Organizing Rails files by meaning

by Jason Swett,

Every once in a while I come across the question “Where should I put my POROs in Rails?”

In order to answer this question, I would actually zoom out and ask a broader question: How should we organize our files in Rails in general?

Rails’ organizational limits

To some it might seem that this question already has an answer. Rails already gives us app/controllers for controllers, app/models for models, app/helpers for helpers and so on.

But after a person works with a growing Rails app for a while, it eventually becomes clear that Rails can only take you so far. The sheer quantity of code overwhelms Rails’ ability to help keep the code organized. It’s like piling pound after pound of spaghetti onto a single dinner plate. It only makes sense up to a certain point. Past that point the result is a mess. (This isn’t a criticism of Rails. It’s a natural fact of frameworks in general.)

A Rails codebase can grow both “horizontally” and “vertically”. Horizontal growth means adding more resources: more database tables, more model files, more controller files, etc. Rails can handle horizontal growth just fine, indefinitely.

Vertical growth means a growth in complexity. If the amount of domain logic in an application continues to grow but the number of controllers/models/etc. stays the same, then the result is that the individual files all grow. If the “fat models, skinny controllers” heuristic is followed, then the complexity accumulates in the model files. The result is huge models. These huge models are hard to understand because of their sheer size and because they lack cohesion, meaning that each model isn’t “about” one thing, but rather each model file is just a dumping ground for everything that might be loosely related to that model.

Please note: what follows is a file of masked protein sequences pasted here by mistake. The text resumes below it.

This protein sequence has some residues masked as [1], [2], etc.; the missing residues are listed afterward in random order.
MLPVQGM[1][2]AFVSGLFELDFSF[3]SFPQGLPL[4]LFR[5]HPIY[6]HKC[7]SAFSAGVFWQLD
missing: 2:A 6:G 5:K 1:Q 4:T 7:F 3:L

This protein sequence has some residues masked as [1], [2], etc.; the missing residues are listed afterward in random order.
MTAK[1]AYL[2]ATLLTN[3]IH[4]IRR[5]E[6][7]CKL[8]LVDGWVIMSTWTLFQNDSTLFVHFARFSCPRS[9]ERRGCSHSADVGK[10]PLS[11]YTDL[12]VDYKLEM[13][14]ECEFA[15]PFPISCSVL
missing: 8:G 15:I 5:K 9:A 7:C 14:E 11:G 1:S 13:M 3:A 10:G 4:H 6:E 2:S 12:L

Common (poor) attempts to manage complexity growth

A common way to address the complexity problem is to split the code according to design patterns (decorators, builders, etc.) and put the files in folders that are named for the design patterns: app/decorators, app/builders and so on. The logic of this approach is that it’s a continuation of what Rails is already doing for us, which is to divide files by design pattern. At first glance it seems like a sensible approach.

However, I don’t think this approach does a very good job of addressing the problem of being able to find what we need to find when we need to find it. Here’s why.

Let’s say for example that I need to make a change to some billing-related logic. I know that the code I’m looking for has something to do with billing of course, but I might not know much else about the code I’m looking for. I have no idea whether the code I’m interested in might lie in app/models, app/decorators or anywhere else. I probably have a sense of whether the code is display-related (app/views), domain-logic-related (app/models) or related to the request/response lifecycle (app/controllers), but beyond that, I probably have no clue where the code is located. How could I?